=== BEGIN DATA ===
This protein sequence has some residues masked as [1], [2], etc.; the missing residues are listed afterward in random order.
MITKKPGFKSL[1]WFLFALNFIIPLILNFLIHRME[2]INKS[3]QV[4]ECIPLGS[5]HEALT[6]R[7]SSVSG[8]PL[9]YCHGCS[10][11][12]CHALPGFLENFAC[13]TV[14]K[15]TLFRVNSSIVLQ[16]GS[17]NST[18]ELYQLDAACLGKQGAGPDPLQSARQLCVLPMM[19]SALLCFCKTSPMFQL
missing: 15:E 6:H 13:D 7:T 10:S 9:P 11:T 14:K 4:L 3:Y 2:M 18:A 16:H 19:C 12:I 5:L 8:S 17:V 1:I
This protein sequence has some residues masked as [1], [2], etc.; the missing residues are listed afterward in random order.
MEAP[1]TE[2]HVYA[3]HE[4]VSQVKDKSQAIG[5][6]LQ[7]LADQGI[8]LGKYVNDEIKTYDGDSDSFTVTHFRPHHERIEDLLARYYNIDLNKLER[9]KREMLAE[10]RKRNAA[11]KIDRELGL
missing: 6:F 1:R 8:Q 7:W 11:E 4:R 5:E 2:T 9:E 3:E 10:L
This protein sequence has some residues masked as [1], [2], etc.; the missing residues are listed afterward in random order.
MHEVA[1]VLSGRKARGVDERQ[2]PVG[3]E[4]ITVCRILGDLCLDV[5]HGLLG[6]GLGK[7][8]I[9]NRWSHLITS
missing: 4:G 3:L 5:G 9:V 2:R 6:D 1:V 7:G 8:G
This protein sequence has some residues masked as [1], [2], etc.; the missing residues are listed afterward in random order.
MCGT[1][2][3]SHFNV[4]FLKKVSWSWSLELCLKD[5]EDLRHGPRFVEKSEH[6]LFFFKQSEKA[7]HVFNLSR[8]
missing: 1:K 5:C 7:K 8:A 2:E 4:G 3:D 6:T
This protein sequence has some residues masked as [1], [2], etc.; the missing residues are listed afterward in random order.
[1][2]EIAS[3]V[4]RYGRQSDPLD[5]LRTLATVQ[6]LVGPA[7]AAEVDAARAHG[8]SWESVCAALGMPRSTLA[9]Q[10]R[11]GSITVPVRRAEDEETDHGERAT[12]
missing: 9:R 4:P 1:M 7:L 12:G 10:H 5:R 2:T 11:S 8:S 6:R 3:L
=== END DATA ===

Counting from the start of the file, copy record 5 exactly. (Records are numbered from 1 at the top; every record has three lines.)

This protein sequence has some residues masked as [1], [2], etc.; the missing residues are listed afterward in random order.
[1][2]EIAS[3]V[4]RYGRQSDPLD[5]LRTLATVQ[6]LVGPA[7]AAEVDAARAHG[8]SWESVCAALGMPRSTLA[9]Q[10]R[11]GSITVPVRRAEDEETDHGERAT[12]
missing: 9:R 4:P 1:M 7:L 12:G 10:H 5:R 2:T 11:S 8:S 6:R 3:L